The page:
I gotta have my orange juice.

Jesu, Juva

Metábasis eis állo génos (4)

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LinkedIn told me in 2012 that my LinkedIn Premium free trial offer expired soon. I was excited at the possibility, but alas, they did not keep their word, and I have received many more such offers over the years, including another one this week.

Last weekend I deplored Andy Stanley’s reopening decision and was waiting to hear The Summit’s plans. This week they announced they are also not meeting corporately for the rest of the year. Have we forgotten the very meaning of ekklesia?! Are we not the assembly of the firstborn who are enrolled in heaven?! The falling–apart of all the big things is approaching faster than I expected; a year ago I put BigEva on a ten–year timetable. I had in mind creeping wokeness when I wrote that, not a doubling down (O Paul Tripp!), much less an anxious, managerial, focus–group–tested abandonment of ekklesia altogether. It’s blustery out there, but ordinary, small, boring, plodding, faithful churches know just how to minister fruitfully in a good wind like this, even if we have to reckon with sailing into it. At the same time, as more and more big things fall apart, we also need to be working on strengthening bonds between fellow local churches.

By contrast, John MacArthur takes an admirable stand.

John McLeod does an outstanding and stirring job summarizing the tithe. The main thing I want to add is that there is a connection between the tithe and the tribute offering, or minchah. We see this in that firstfruits could be in the form of a minchah (Leviticus 2, Numbers 28) and also since the twice–daily (Exodus 29, Numbers 28) and weekly (Leviticus 23, Numbers 28) minchah were probably formed from the tithes that Israel brought to God’s house. Tribute is an ordinary and necessary part of God’s order of worship. We might even gather from this regular service of bread an argument for weekly communion (see number 3), another confirmation that our tithing and feasting and worshipping are always ever so tightly coupled. This, taken together with Deuteronomy 16:16 and 1 Corinthians 16:2, is why I strive to bring a weekly tithe.

And of course you can see how the importance of keeping this, our good lord’s weekly throneroom–assembly–feast, informs my opinion about closing the church’s doors.

As Oliver O’Donovan pointed out in The Desire of the Nations, “we must look to the horizon of God’s redemptive purposes if we are to grasp the full meaning of political events that pass before our eyes.” On that horizon is the unification of all things in Christ (Eph. 1:9f.), a unity contradicted by all stoking of animosity and vengeance. But unity pursued without Christ is likewise a violation of God’s purposes. Before him alone, every knee shall bow.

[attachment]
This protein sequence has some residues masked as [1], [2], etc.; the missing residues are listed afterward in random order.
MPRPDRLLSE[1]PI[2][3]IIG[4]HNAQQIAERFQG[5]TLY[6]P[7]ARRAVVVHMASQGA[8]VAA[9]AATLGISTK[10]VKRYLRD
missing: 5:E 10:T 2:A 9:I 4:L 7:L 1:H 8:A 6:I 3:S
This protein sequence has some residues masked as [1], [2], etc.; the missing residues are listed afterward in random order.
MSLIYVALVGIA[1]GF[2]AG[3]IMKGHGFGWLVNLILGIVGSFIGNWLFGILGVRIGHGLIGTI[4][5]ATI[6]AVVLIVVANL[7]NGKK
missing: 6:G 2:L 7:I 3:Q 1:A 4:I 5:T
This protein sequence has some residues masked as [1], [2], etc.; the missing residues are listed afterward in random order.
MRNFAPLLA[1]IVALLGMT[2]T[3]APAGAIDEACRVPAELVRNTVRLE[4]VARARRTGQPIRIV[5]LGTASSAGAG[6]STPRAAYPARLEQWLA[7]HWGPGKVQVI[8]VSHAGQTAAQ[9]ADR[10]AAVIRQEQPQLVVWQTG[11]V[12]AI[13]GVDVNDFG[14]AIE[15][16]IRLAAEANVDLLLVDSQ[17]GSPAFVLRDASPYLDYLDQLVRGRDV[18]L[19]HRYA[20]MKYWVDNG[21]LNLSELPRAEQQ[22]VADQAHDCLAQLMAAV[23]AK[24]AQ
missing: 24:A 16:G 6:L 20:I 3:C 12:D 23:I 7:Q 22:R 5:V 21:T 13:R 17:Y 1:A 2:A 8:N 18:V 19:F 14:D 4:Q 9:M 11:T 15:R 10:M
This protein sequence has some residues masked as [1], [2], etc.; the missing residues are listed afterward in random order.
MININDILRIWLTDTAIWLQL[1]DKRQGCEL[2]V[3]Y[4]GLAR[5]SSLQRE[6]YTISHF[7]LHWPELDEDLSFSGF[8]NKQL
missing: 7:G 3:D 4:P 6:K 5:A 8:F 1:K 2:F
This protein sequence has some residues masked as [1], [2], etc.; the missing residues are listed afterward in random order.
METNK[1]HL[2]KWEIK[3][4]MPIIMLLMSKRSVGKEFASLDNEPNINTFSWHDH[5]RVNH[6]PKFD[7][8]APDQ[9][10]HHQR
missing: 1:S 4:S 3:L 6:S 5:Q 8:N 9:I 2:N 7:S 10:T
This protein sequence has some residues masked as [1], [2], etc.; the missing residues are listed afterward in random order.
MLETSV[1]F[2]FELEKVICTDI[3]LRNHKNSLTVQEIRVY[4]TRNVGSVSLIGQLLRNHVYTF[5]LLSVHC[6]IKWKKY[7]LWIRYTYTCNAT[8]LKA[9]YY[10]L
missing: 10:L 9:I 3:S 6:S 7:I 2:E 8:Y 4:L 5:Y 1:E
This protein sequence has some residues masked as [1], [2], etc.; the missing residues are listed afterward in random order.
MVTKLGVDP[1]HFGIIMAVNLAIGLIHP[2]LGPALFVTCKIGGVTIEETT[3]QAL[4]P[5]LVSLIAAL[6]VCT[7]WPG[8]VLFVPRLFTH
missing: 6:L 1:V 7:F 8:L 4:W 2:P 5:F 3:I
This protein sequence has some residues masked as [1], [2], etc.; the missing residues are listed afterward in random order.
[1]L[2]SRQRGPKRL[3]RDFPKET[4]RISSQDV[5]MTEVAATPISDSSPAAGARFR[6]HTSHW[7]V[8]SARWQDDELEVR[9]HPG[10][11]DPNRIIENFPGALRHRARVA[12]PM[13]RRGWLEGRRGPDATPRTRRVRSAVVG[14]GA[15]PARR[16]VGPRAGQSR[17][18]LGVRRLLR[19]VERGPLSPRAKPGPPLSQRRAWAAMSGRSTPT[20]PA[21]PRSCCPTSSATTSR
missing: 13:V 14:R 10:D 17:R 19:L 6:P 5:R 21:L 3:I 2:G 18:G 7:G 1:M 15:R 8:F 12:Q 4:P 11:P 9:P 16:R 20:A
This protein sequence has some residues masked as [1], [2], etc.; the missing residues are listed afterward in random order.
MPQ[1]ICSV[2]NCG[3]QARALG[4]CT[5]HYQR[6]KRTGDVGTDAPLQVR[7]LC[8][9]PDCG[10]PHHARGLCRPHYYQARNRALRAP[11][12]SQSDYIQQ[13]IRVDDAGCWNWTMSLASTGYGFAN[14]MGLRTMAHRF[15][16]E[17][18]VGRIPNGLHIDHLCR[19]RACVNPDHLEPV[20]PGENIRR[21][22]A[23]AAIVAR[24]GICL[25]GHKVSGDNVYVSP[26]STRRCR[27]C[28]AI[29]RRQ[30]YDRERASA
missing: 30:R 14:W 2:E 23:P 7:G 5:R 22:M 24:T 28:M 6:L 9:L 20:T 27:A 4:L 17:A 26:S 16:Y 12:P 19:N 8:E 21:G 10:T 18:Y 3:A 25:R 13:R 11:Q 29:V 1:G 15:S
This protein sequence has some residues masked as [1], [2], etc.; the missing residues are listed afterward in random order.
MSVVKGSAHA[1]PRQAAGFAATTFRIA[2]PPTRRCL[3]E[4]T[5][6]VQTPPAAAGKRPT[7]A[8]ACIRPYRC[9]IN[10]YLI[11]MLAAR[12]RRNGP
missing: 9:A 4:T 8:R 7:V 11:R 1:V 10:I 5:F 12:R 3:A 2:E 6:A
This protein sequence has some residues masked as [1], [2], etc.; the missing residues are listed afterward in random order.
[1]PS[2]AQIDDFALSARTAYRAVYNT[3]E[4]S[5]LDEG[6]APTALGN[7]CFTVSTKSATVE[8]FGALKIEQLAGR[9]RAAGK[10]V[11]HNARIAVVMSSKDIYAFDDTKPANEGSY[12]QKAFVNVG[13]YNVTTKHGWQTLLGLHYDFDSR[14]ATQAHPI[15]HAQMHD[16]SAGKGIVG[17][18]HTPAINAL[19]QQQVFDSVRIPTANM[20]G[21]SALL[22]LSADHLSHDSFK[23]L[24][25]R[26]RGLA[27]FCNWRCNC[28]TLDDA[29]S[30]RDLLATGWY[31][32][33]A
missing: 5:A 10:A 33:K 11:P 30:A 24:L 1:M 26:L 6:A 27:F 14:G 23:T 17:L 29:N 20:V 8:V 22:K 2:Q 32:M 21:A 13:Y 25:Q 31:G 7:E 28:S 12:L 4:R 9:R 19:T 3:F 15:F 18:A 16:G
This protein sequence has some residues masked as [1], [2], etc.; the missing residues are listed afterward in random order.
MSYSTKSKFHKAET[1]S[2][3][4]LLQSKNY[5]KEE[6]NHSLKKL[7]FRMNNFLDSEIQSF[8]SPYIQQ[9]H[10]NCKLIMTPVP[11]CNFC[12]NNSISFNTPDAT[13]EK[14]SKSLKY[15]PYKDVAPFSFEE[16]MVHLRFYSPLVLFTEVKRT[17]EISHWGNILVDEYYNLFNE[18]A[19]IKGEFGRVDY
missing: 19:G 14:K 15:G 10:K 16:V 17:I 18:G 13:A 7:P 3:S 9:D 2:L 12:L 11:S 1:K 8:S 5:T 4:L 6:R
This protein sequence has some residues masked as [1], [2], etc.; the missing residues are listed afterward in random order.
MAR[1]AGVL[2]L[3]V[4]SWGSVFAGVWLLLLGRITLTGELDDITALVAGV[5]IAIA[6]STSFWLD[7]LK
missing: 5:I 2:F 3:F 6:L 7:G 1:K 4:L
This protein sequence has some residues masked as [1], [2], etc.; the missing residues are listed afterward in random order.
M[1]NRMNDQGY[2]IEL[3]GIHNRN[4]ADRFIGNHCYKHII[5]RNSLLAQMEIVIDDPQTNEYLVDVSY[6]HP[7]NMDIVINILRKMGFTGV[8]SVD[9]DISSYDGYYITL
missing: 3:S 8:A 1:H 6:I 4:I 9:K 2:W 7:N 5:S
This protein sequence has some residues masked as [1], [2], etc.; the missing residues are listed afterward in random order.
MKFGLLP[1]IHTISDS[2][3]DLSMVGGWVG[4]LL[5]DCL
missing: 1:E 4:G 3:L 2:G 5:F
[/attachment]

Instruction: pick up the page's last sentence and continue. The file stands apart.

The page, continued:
Lessons about justice and human dignity that the Church presents to the world are only intelligible in light of the whole Christian message. Checking our theology at the door when we speak of matters of public significance—silencing the claim that Christ is King—may satisfy the segregational rules of liberalism, but then, O’Donovan warns, “the democratic ‘creed’, not the Gospel, becomes the heart of the church’s message to the state.” (Ken Myers, Mars Hill Audio summer fundraising letter)

“Courage, friends,” came Prince Rilian’s voice. “Whether we live or die Aslan will be our good lord.” (C. S. Lewis, The Silver Chair)

I’ve been working through Absalom’s conspiracy in 2 Samuel. There is some fascinating typology and biblical theology in here! I’ve previously mentioned that there are two obvious baptisms in this passage, including the baptism of little ones. It seems to me that John is consciously playing on this episode in his account of the crucifixion and resurrection. I am sure that I am barely scratching the surface here, but consider: (1) David and Jesus both cross the brook Kidron. (2) Caiaphas is a kind of Absalom, the son of the house usurping the master of the house. (3) Judas is a kind of Ahithophel–advisor to the priests, even to the point of hanging himself, and the ESV’s footnotes even acknowledge this similarity in Matthew. This episode does not occur in John, however, so it may be that Annas fills the shoes of Ahithophel in John’s account. (4) John enters Caiaphas’s house, so he could be a kind of Hushai in this account. Alternately, his and Peter’s entering Caiaphas’s house could mirror Jonathan and Ahimaaz spying for David. (5) Even the humorous episode of Ahimaaz outrunning the Cushite is reproduced in John’s outrunning Peter. There even is a possibility that, like Ahimaaz, John is of a priestly family. (6) Peter’s fishing expedition mirrors the elders of Judah crossing the Jordan to welcome David back. As above, this is a kind of baptism into David, into Jesus. (7) There are of course a few interesting reversals or twists. Absalom violates ten of David’s concubines and David withdrew from them. Jesus’s disciples are scattered at his crucifixion, and John 20:19ff allows for a reading where Jesus visits ten of them (if you assume it is the twelve minus Judas and minus Thomas as we later learn). (8) In a sense, the fact that Caiaphas and Annas live while Jesus dies is the opposite of David’s account. However, in reality, in his resurrection Jesus enters into transfigured life, into the new creation, his kingdom; and Caiaphas and Annas are excluded from all this.

Therefore let us go to him outside the camp and bear the reproach he endured. (Hebrews 13:13 ESV)

I’m also fascinated by Chimham. From Jeremiah 41 we learn that David’s gift to him may have been an inn. Is this by any chance the place at which, but not in which, Jesus was born?

Written by Scott Moonen

July 25, 2020 at 9:04 am

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